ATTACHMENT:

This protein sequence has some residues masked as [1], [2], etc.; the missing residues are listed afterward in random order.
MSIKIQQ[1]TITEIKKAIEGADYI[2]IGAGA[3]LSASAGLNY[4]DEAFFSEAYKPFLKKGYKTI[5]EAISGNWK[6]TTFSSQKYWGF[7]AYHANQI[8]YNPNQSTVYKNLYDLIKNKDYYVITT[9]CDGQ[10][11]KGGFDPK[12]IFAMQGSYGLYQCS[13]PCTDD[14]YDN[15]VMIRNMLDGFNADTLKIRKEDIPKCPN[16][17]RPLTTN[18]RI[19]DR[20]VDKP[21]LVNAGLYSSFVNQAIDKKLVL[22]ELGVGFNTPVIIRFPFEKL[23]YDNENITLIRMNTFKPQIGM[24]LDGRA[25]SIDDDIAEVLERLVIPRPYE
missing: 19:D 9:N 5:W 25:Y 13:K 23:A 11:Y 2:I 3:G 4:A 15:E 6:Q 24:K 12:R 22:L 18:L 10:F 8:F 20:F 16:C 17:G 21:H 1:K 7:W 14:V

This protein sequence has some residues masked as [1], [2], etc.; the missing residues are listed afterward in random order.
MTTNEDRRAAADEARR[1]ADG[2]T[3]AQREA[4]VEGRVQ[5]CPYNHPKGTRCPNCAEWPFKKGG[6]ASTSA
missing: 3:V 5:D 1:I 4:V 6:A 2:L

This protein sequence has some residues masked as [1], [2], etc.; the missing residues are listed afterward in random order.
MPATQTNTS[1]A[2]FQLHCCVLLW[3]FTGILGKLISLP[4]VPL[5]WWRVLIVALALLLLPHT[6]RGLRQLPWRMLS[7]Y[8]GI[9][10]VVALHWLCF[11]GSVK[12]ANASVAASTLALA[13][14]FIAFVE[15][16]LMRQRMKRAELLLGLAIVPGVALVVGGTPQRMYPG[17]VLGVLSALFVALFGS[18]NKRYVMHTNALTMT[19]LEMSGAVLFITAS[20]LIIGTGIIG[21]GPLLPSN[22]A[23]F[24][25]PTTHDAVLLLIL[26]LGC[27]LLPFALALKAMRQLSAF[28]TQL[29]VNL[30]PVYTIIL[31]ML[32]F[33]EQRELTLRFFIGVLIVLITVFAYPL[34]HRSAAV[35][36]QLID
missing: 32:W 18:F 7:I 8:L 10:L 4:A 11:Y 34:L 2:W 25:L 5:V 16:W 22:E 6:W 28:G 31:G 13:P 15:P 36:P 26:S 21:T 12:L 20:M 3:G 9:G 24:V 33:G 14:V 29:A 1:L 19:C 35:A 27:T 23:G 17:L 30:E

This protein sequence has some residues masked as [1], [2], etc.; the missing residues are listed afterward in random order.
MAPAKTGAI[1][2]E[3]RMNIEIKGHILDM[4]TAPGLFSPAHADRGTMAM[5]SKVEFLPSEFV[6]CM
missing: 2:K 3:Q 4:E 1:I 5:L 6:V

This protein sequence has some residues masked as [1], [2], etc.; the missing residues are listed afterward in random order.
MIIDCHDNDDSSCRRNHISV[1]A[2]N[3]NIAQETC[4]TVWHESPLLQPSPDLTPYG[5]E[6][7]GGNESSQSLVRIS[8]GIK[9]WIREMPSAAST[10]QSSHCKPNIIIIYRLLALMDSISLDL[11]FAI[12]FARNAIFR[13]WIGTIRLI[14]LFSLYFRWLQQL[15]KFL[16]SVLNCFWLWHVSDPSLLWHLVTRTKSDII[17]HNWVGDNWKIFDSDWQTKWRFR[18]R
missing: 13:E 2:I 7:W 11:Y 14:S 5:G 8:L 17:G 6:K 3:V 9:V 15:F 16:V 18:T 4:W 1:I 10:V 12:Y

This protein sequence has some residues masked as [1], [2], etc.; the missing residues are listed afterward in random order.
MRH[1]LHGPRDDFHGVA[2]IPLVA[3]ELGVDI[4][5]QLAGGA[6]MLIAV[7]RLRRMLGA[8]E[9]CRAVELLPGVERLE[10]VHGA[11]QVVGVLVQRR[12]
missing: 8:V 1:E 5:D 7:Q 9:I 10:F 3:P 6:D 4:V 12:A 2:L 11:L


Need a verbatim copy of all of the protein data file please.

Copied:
This protein sequence has some residues masked as [1], [2], etc.; the missing residues are listed afterward in random order.
MSIKIQQ[1]TITEIKKAIEGADYI[2]IGAGA[3]LSASAGLNY[4]DEAFFSEAYKPFLKKGYKTI[5]EAISGNWK[6]TTFSSQKYWGF[7]AYHANQI[8]YNPNQSTVYKNLYDLIKNKDYYVITT[9]CDGQ[10][11]KGGFDPK[12]IFAMQGSYGLYQCS[13]PCTDD[14]YDN[15]VMIRNMLDGFNADTLKIRKEDIPKCPN[16][17]RPLTTN[18]RI[19]DR[20]VDKP[21]LVNAGLYSSFVNQAIDKKLVL[22]ELGVGFNTPVIIRFPFEKL[23]YDNENITLIRMNTFKPQIGM[24]LDGRA[25]SIDDDIAEVLERLVIPRPYE
missing: 19:D 9:N 5:W 25:Y 13:K 23:A 11:Y 2:I 3:G 4:A 15:E 6:Q 24:K 12:R 22:L 18:L 10:F 8:F 20:F 16:C 17:G 21:H 1:K 7:W 14:V

This protein sequence has some residues masked as [1], [2], etc.; the missing residues are listed afterward in random order.
MTTNEDRRAAADEARR[1]ADG[2]T[3]AQREA[4]VEGRVQ[5]CPYNHPKGTRCPNCAEWPFKKGG[6]ASTSA
missing: 3:V 5:D 1:I 4:V 6:A 2:L

This protein sequence has some residues masked as [1], [2], etc.; the missing residues are listed afterward in random order.
MPATQTNTS[1]A[2]FQLHCCVLLW[3]FTGILGKLISLP[4]VPL[5]WWRVLIVALALLLLPHT[6]RGLRQLPWRMLS[7]Y[8]GI[9][10]VVALHWLCF[11]GSVK[12]ANASVAASTLALA[13][14]FIAFVE[15][16]LMRQRMKRAELLLGLAIVPGVALVVGGTPQRMYPG[17]VLGVLSALFVALFGS[18]NKRYVMHTNALTMT[19]LEMSGAVLFITAS[20]LIIGTGIIG[21]GPLLPSN[22]A[23]F[24][25]PTTHDAVLLLIL[26]LGC[27]LLPFALALKAMRQLSAF[28]TQL[29]VNL[30]PVYTIIL[31]ML[32]F[33]EQRELTLRFFIGVLIVLITVFAYPL[34]HRSAAV[35][36]QLID
missing: 32:W 18:F 7:I 8:L 10:L 4:A 11:Y 34:L 2:W 25:L 5:V 16:W 22:E 6:W 28:G 31:G 13:P 15:P 36:P 26:S 21:T 12:L 20:M 3:G 9:G 24:V 33:G 14:V 29:A 1:L 19:C 35:A 27:T 23:G 17:L 30:E

This protein sequence has some residues masked as [1], [2], etc.; the missing residues are listed afterward in random order.
MAPAKTGAI[1][2]E[3]RMNIEIKGHILDM[4]TAPGLFSPAHADRGTMAM[5]SKVEFLPSEFV[6]CM
missing: 2:K 3:Q 4:E 1:I 5:L 6:V

This protein sequence has some residues masked as [1], [2], etc.; the missing residues are listed afterward in random order.
MIIDCHDNDDSSCRRNHISV[1]A[2]N[3]NIAQETC[4]TVWHESPLLQPSPDLTPYG[5]E[6][7]GGNESSQSLVRIS[8]GIK[9]WIREMPSAAST[10]QSSHCKPNIIIIYRLLALMDSISLDL[11]FAI[12]FARNAIFR[13]WIGTIRLI[14]LFSLYFRWLQQL[15]KFL[16]SVLNCFWLWHVSDPSLLWHLVTRTKSDII[17]HNWVGDNWKIFDSDWQTKWRFR[18]R
missing: 13:E 2:I 7:W 11:Y 14:S 5:G 8:L 17:G 6:K 3:V 9:V 15:F 16:V 18:T 4:W 1:I 10:V 12:Y

This protein sequence has some residues masked as [1], [2], etc.; the missing residues are listed afterward in random order.
MRH[1]LHGPRDDFHGVA[2]IPLVA[3]ELGVDI[4][5]QLAGGA[6]MLIAV[7]RLRRMLGA[8]E[9]CRAVELLPGVERLE[10]VHGA[11]QVVGVLVQRR[12]
missing: 8:V 1:E 5:D 7:Q 9:I 10:F 3:P 6:D 4:V 12:A 2:L 11:L